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State floodplain rules restricting building in 2015 without levee improvements

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POSTED December 10, 2009 1:57 a.m.
Over a thousand property owners southwest of Manteca – including a number within the city limits – will find it difficult to build structures of any consequence on their land starting in 2015.

The California Legislature passed a law in 2007 that basically restricts building in 200-year floodplains unless levees are upgraded. Without levees that are put in place to protect against so-called “200-year events” – which refers to the intensity and not the frequency – no one will be able to build structures on their property unless it is raised out of the floodplain by placing them on top of earthen mounds or elevating them using stilts or block.

State law prohibits counties or cities from issuing building permits in such areas starting in 2015 if they are not protected by levees designed to withstand a 200-year flood event. That applies to all structures from homes and barns to other outbuildings. It also applies to any home remodeling that involves more than 50 percent of the structure.

Jurisdictions, though, can issue permits in 200-year-flood plains in 2015 if they have plans in place – as well as a way to fund – levee improvements that need to be completed by 2025.

The state requirement exceeds federal rules which stipulate any federally backed mortgages in 100-year flood plains must have flood insurance. A small part of Manteca is in the 100-year plain southwest of Airport Way and the Highway 120 Bypass is in the 100-year flood plain. The 200-year floodplain is a much wider swath. It runs to a ridgeline that ends up just south of Nile Garden School. Much of the area west of a point about midway between Tinnin Road and Union Road and starting at a point south of Woodward Avenue is in the 200-year designation.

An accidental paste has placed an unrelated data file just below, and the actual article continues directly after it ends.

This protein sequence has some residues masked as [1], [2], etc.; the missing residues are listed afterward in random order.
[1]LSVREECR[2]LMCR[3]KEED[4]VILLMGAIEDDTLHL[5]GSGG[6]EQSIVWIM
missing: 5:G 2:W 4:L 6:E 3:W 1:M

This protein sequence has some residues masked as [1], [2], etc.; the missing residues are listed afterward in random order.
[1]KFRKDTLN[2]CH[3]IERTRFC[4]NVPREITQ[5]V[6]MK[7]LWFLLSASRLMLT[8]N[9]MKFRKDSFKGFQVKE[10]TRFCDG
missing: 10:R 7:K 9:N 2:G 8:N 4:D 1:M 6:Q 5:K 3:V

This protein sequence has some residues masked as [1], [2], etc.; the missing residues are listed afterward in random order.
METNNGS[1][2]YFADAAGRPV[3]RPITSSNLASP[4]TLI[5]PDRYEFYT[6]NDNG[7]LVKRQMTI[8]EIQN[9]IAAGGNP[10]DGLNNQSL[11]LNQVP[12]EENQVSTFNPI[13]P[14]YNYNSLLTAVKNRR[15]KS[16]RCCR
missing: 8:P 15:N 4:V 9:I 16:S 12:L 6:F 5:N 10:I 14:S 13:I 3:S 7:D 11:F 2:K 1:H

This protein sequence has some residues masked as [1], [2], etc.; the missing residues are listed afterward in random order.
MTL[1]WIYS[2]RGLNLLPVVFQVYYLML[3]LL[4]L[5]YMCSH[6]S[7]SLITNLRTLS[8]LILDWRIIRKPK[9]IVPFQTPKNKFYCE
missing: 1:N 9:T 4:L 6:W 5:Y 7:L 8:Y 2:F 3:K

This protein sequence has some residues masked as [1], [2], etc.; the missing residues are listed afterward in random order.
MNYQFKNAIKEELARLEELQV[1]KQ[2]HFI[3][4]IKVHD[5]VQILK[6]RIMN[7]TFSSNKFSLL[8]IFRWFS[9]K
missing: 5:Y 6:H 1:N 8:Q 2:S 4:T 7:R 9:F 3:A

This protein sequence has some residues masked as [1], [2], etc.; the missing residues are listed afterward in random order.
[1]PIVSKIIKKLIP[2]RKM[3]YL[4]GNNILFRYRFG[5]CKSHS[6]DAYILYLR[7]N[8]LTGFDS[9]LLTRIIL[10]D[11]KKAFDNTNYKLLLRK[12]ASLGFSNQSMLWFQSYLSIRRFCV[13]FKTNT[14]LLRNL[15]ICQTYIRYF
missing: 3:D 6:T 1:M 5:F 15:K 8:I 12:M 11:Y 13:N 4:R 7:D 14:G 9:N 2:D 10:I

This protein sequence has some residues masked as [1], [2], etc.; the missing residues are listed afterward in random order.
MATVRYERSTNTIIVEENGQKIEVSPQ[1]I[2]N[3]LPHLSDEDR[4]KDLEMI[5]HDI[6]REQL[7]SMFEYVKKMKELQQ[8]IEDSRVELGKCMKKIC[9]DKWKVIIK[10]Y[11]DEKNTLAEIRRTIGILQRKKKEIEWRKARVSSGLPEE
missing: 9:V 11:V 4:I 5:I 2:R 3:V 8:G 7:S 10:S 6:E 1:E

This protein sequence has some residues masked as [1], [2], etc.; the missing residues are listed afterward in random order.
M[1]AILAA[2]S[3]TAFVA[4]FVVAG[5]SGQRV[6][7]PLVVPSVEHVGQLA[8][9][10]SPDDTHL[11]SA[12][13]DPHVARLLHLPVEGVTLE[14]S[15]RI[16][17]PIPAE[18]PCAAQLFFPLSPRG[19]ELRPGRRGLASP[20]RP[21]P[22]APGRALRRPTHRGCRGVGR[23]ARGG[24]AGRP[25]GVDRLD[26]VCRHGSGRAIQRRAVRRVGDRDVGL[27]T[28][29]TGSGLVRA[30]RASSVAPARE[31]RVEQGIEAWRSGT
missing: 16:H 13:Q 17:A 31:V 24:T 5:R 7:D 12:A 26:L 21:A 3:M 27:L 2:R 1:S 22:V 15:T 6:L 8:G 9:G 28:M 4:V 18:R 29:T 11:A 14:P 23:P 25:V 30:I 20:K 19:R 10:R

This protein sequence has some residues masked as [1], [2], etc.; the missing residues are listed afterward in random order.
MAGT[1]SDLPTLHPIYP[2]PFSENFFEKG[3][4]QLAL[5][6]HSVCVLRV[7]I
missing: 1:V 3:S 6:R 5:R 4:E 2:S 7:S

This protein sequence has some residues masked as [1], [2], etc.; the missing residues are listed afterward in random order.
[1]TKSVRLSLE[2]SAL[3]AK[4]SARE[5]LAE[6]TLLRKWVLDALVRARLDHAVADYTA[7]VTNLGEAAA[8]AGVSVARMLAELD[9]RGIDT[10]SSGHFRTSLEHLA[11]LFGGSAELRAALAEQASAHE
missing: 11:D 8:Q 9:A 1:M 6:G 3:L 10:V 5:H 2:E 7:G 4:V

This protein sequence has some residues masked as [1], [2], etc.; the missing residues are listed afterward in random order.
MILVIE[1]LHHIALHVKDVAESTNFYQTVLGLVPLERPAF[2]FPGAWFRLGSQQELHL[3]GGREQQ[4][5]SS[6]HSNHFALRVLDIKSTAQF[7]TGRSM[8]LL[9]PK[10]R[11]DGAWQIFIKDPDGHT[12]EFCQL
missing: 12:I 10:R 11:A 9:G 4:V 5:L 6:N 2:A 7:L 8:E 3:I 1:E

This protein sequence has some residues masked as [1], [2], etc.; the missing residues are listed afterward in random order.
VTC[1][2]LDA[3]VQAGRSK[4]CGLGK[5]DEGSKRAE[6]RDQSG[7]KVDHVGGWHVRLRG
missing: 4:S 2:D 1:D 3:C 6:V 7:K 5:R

The city is exploring the possibility of pursuing levee improvements as far south as Nile Garden or extending the current levee that parallels Woodward Avenue west of Airport Way and extending it to a point about midway between Union Road and Tinnin Road.

The levee would be 80 feet wide and six feet high to the west of Airport Way, 50 feet wide and four feet high east of Airport Way, and 40 feet wide and four feet high east of Union Road.

 Funding would come from property assessment plus development fees and possibly state funds.

If property owners further south don’t want to be taxed to put a levee in place the city will proceed with extending the current levee.

Ed Fonseca – who has property southwest of the city – noted at a workshop Wednesday evening on the levee proposals and the future alignment of McKinley Avenue – that rural property owners are in a Catch-22.

He pointed out if they don’t join in the city effort and support a cross levee to the south of Nile Garden, improvements that Lathrop is making along the San Joaquin River may make their property more susceptible to flooding.

“Lathrop is beefing up their levees and that is going to put more pressure upstream,” Fonseca said.

The area southwest of Manteca is where nine boils along the Stanislaus and San Joaquin rivers turned into levee breaches in 1997 with most of them on the Manteca side of the river. Nearly 70 square miles between Manteca and Tracy were flooded, 700-plus structures – primarily homes – were damaged and caused losses in excess of $80 million.

The Manteca City Council is expected to decide how to pursue the levee project sometime next spring.

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